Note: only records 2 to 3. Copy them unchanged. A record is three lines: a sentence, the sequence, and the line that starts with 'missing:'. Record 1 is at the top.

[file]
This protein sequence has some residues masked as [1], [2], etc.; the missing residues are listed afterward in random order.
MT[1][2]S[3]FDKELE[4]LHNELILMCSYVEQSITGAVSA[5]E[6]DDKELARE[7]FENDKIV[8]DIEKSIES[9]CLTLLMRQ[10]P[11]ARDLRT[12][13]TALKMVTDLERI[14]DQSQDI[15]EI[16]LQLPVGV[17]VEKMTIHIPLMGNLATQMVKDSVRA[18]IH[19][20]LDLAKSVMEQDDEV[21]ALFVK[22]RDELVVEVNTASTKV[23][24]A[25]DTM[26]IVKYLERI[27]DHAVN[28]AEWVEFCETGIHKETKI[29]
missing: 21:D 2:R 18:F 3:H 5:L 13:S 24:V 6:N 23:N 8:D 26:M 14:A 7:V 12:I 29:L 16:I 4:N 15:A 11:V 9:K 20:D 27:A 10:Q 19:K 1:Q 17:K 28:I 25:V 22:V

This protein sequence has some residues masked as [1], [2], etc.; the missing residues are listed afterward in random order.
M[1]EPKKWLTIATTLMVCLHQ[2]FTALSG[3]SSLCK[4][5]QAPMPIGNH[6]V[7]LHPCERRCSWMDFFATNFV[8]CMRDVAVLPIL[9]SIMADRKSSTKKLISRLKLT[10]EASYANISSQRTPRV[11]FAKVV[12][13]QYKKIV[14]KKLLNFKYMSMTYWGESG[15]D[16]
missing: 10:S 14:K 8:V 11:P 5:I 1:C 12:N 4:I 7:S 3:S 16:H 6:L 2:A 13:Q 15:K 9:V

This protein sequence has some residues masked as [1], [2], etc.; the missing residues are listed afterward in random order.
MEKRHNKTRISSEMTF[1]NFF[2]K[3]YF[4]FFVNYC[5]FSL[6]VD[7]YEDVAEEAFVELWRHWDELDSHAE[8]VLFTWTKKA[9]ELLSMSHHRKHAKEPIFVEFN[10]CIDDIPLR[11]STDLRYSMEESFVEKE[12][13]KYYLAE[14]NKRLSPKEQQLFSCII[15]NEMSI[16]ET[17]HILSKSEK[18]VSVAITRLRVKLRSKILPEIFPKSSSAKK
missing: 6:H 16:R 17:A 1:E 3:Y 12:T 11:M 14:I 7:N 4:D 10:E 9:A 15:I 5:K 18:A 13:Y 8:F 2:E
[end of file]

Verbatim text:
This protein sequence has some residues masked as [1], [2], etc.; the missing residues are listed afterward in random order.
M[1]EPKKWLTIATTLMVCLHQ[2]FTALSG[3]SSLCK[4][5]QAPMPIGNH[6]V[7]LHPCERRCSWMDFFATNFV[8]CMRDVAVLPIL[9]SIMADRKSSTKKLISRLKLT[10]EASYANISSQRTPRV[11]FAKVV[12][13]QYKKIV[14]KKLLNFKYMSMTYWGESG[15]D[16]
missing: 10:S 14:K 8:V 11:P 5:I 1:C 12:N 4:I 7:S 3:S 16:H 6:L 2:A 13:Q 15:K 9:V

This protein sequence has some residues masked as [1], [2], etc.; the missing residues are listed afterward in random order.
MEKRHNKTRISSEMTF[1]NFF[2]K[3]YF[4]FFVNYC[5]FSL[6]VD[7]YEDVAEEAFVELWRHWDELDSHAE[8]VLFTWTKKA[9]ELLSMSHHRKHAKEPIFVEFN[10]CIDDIPLR[11]STDLRYSMEESFVEKE[12][13]KYYLAE[14]NKRLSPKEQQLFSCII[15]NEMSI[16]ET[17]HILSKSEK[18]VSVAITRLRVKLRSKILPEIFPKSSSAKK
missing: 6:H 16:R 17:A 1:E 3:Y 12:T 11:M 14:I 7:N 4:D 10:E 9:A 15:I 5:K 18:A 13:Y 8:F 2:E